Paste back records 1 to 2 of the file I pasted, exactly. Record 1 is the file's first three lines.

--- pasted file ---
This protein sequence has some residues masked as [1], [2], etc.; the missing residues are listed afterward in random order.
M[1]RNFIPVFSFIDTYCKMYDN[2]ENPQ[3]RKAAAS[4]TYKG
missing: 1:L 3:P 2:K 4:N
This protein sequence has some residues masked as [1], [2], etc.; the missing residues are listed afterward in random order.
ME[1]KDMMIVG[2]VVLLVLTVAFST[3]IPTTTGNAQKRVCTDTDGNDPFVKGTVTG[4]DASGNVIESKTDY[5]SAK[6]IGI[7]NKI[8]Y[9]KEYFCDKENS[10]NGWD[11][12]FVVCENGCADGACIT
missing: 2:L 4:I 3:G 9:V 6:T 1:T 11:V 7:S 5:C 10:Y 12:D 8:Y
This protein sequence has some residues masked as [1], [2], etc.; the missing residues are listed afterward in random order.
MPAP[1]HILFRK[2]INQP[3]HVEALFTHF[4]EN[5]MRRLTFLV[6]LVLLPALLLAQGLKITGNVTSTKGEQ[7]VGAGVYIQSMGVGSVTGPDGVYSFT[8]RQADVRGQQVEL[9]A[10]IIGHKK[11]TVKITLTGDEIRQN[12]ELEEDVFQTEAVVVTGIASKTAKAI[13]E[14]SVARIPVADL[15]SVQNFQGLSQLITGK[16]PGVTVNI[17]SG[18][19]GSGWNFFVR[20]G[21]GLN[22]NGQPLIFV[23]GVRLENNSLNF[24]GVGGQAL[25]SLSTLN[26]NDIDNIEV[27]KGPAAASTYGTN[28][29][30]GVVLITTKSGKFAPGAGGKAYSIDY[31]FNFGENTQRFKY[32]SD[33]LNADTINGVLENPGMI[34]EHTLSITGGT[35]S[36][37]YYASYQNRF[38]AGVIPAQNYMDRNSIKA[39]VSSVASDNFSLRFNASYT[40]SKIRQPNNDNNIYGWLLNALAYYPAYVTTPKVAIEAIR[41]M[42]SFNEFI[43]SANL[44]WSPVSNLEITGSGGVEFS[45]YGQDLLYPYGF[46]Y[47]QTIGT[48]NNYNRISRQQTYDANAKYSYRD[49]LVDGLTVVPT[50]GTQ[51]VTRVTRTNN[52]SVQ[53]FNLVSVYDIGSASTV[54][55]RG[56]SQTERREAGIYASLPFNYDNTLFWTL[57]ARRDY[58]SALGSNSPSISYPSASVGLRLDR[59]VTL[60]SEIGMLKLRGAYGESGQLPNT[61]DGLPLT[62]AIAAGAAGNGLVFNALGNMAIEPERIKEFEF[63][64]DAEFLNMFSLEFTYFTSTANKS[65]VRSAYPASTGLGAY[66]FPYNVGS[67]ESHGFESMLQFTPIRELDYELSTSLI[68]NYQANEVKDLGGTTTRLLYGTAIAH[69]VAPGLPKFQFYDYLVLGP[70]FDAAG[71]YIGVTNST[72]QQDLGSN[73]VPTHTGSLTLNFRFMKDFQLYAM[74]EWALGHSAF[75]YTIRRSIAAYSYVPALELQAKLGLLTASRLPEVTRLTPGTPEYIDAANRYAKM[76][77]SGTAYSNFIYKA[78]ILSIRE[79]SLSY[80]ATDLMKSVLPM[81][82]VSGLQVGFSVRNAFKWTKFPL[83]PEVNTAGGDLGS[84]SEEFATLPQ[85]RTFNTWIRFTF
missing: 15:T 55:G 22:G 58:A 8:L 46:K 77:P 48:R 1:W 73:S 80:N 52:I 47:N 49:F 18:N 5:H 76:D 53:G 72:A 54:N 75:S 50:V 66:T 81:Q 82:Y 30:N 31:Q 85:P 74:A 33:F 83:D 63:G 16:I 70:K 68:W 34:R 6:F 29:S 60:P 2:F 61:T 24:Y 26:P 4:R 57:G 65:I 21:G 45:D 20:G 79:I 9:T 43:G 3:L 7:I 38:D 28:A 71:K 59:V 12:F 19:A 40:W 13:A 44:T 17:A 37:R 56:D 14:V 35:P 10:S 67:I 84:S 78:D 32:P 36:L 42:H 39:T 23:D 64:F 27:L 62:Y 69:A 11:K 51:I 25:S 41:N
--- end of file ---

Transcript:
This protein sequence has some residues masked as [1], [2], etc.; the missing residues are listed afterward in random order.
M[1]RNFIPVFSFIDTYCKMYDN[2]ENPQ[3]RKAAAS[4]TYKG
missing: 1:L 3:P 2:K 4:N
This protein sequence has some residues masked as [1], [2], etc.; the missing residues are listed afterward in random order.
ME[1]KDMMIVG[2]VVLLVLTVAFST[3]IPTTTGNAQKRVCTDTDGNDPFVKGTVTG[4]DASGNVIESKTDY[5]SAK[6]IGI[7]NKI[8]Y[9]KEYFCDKENS[10]NGWD[11][12]FVVCENGCADGACIT
missing: 2:L 4:I 3:G 9:V 6:T 1:T 11:V 7:S 5:C 10:Y 12:D 8:Y